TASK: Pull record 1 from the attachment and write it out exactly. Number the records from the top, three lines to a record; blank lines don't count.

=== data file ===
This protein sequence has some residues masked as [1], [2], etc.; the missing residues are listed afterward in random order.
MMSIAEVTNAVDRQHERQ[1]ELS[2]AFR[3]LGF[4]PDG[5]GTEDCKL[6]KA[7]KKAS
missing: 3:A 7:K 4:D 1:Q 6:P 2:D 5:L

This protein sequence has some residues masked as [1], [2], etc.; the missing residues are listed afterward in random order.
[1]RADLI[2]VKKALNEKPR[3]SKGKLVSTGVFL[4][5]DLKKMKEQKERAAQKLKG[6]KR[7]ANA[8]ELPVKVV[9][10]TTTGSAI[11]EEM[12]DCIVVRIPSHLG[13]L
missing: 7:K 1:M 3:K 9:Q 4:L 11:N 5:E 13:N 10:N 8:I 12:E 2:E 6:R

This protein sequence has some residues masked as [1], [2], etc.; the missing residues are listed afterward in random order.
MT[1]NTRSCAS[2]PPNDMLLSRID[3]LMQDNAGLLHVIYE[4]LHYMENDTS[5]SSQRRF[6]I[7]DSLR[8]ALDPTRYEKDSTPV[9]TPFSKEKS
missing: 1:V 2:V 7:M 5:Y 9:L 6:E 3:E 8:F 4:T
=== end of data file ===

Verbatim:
This protein sequence has some residues masked as [1], [2], etc.; the missing residues are listed afterward in random order.
MMSIAEVTNAVDRQHERQ[1]ELS[2]AFR[3]LGF[4]PDG[5]GTEDCKL[6]KA[7]KKAS
missing: 3:A 7:K 4:D 1:Q 6:P 2:D 5:L